Boolean Difference troubles

I’ve spent the better half of a day trying to indent a pattern onto an object with zero success. I assumed it would be as simple as pipe the linework that I’ve flowed along an object and (skipping a few steps) boolean difference the piped pattern to the object, but that keeps either freezing Rhino 6 or failing outright.

I’ve tried boolean difference, boolean split, boolean intersection, boolean union, the mesh equivalents of the above, split, trim, and combinations of the above in an effort to create this effect with no success and am at a bit of a loss.

Any and all suggestions welcome. I have a sneaking suspicion the answer to this will at least in part solve 95% of the issues I have when using Rhino.

This may be a simple place to start, but do your pipes self-intersect? Rhino will usually hang for a long time and ultimately fail during a boolean operation if your objects fold back on themselves.

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I don’t think they self intersect, but the pattern consists of a bunch of closed looped, piped geometric shapes, so sections of the pattern definitely overlap–I tried to solve that by boolean joining or splitting/trimming and joining the pipes, but that isn’t working either.

The Rhino file isn’t able to be directly uploaded for some reason, but I’ll add a Dropbox link in a sec.

(Update) Here’s the link:!ApHA6RoGLheWiDcZ-TXXp2FRk8Ed?e=8AmbEh

SelBadObjects selects a number of your pipe objects as bad objects. I’ll see if I can find the problem. Added: Nothing obvious to me. A guess, and only a guess is a tolerance of 0.001 may be too large when creating pipes which are 0.01 in diameter.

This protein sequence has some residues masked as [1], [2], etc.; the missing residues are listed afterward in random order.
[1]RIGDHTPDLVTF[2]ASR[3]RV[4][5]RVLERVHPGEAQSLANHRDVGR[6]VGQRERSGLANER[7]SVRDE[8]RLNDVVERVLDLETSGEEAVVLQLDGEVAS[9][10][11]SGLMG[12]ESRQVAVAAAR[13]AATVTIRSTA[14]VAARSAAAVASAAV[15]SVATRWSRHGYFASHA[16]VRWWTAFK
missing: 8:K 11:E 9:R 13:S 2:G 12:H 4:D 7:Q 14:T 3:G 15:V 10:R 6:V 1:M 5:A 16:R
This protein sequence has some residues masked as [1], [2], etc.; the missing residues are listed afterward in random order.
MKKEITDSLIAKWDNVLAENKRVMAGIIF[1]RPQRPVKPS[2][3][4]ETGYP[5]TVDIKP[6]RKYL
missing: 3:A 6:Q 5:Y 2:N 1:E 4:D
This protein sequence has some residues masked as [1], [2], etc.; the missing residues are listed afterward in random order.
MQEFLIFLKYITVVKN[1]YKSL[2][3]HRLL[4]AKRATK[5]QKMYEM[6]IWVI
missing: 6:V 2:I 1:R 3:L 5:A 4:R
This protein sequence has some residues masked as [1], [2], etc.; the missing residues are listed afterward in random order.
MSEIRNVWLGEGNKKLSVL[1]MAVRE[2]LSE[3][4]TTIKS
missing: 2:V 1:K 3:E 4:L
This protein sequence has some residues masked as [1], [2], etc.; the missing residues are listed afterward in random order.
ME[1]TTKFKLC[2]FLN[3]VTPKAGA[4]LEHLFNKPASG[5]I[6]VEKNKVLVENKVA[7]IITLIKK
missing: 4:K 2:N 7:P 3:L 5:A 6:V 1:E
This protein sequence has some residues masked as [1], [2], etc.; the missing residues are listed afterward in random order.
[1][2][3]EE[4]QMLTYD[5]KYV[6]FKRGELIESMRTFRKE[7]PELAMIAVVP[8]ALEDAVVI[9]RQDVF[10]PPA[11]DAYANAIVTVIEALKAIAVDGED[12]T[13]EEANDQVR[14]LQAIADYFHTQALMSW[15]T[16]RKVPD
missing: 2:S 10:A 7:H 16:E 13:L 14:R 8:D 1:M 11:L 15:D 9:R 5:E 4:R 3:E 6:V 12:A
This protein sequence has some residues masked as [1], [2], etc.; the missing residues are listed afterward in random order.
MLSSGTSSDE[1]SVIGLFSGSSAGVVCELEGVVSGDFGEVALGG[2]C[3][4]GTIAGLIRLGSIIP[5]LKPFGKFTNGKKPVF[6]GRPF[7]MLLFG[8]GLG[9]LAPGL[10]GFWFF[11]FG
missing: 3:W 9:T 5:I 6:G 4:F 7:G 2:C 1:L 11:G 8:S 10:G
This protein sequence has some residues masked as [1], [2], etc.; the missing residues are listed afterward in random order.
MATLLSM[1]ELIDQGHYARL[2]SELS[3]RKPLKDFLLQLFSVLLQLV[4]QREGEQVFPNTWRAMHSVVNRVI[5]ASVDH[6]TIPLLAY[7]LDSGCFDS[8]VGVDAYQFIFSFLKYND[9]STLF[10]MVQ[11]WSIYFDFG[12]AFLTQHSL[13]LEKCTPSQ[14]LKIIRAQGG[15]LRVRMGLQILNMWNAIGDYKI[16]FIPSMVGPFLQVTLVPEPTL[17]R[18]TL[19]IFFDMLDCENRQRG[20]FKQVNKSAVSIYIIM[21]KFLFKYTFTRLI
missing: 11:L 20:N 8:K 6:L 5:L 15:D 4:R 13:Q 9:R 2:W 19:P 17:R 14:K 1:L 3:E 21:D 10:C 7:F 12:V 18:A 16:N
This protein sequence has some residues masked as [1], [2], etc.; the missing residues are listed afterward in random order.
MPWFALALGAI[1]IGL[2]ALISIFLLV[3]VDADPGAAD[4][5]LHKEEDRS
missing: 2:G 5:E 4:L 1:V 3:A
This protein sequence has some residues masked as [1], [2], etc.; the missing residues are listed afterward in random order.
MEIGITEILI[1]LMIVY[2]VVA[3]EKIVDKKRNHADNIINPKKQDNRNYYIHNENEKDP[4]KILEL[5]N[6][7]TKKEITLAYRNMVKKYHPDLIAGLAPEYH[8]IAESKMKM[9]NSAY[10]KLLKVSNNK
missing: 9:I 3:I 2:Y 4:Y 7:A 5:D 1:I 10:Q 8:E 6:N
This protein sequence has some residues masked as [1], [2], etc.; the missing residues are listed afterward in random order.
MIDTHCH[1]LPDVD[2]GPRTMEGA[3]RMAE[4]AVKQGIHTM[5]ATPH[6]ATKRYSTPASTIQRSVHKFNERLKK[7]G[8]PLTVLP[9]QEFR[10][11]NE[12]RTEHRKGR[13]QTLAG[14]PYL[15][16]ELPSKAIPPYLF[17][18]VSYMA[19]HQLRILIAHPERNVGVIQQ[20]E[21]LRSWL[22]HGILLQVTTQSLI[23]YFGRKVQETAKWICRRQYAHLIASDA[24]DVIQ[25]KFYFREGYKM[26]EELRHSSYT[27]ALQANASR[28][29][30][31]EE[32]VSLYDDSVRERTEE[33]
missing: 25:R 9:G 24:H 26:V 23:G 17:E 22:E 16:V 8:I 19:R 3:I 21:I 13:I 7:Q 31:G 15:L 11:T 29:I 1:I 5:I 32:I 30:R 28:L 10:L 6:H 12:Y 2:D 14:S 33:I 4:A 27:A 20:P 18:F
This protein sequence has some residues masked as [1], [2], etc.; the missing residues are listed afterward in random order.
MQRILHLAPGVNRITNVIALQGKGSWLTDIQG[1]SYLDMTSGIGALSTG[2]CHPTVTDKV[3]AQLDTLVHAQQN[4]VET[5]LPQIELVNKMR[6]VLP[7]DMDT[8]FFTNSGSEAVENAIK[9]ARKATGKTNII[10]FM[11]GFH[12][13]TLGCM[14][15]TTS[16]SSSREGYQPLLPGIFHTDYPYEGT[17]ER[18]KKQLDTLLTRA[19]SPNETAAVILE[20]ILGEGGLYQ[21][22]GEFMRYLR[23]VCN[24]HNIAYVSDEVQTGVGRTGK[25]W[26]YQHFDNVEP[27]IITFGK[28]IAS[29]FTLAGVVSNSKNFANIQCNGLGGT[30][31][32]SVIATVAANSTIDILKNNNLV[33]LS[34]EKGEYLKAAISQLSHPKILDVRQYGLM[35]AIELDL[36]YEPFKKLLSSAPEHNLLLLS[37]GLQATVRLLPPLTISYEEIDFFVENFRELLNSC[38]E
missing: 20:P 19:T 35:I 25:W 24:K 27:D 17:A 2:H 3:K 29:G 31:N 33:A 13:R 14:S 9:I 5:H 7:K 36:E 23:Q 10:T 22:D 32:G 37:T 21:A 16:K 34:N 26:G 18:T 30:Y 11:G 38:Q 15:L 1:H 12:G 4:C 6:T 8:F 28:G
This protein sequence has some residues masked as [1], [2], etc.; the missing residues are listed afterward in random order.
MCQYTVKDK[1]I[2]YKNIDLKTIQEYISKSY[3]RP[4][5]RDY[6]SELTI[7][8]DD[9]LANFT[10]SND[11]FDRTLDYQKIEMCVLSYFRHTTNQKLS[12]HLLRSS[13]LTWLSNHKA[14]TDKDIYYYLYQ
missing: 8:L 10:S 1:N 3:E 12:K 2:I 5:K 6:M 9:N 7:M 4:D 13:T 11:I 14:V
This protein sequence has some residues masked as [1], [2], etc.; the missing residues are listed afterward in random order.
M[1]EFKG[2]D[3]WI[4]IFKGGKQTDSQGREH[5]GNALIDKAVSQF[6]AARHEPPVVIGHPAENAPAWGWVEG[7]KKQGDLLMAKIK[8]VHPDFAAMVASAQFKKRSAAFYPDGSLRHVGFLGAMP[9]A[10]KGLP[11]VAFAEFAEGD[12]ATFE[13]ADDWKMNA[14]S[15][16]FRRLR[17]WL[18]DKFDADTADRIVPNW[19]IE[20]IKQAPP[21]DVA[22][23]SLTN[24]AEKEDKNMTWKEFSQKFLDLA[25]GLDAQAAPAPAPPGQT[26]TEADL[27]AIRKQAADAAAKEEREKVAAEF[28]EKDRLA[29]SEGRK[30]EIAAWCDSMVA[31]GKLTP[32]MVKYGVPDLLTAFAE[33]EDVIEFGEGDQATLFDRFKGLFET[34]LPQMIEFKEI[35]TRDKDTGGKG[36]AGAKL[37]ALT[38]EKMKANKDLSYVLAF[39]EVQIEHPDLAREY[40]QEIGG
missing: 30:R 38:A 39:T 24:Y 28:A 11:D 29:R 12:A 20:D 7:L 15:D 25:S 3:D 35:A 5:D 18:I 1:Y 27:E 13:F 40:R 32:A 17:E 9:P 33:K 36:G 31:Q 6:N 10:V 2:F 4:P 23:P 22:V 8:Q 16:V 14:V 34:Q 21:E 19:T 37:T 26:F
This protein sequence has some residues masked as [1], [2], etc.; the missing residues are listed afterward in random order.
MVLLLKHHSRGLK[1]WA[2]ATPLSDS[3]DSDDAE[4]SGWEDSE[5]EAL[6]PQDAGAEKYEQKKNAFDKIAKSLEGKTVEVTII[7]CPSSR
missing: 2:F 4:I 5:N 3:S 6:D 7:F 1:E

@pascal is the master of identifying causes of bad pipes. Perhaps he will be able to look at these.

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Hi David,

Thanks for assisting me, here!

I literally just rebuilt the pattern and piping from scratch and can confirm it contains zero bad objects, naked edges, and non-manifold edges and it STILL won’t boolean difference/intersection/split/union.

I can send the file if you want.

Hello - the first line of inquiry for failed Boolean operations is to run Intersect on the objects and then have a look, at the resulting curves. My guess is that David’s comment about tolerance may well be on the mark, for at least part of this. Ideally, isolate one or two objects that fail and export these to a file, post here… I’ll take a look.


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Among the non-bad objects in your uploaded file you have pipes which almost but not quite coincide. Those may also be causing problems.

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Yeah, it’s looking like it simply might not be possible to create an indented pattern on an object using a piped pattern as the cutting object. I might have to figure out another method of accomplishing such an indented look, that doesn’t involve piping.

Hello - it should be possible - is this for an image or an actual physical object?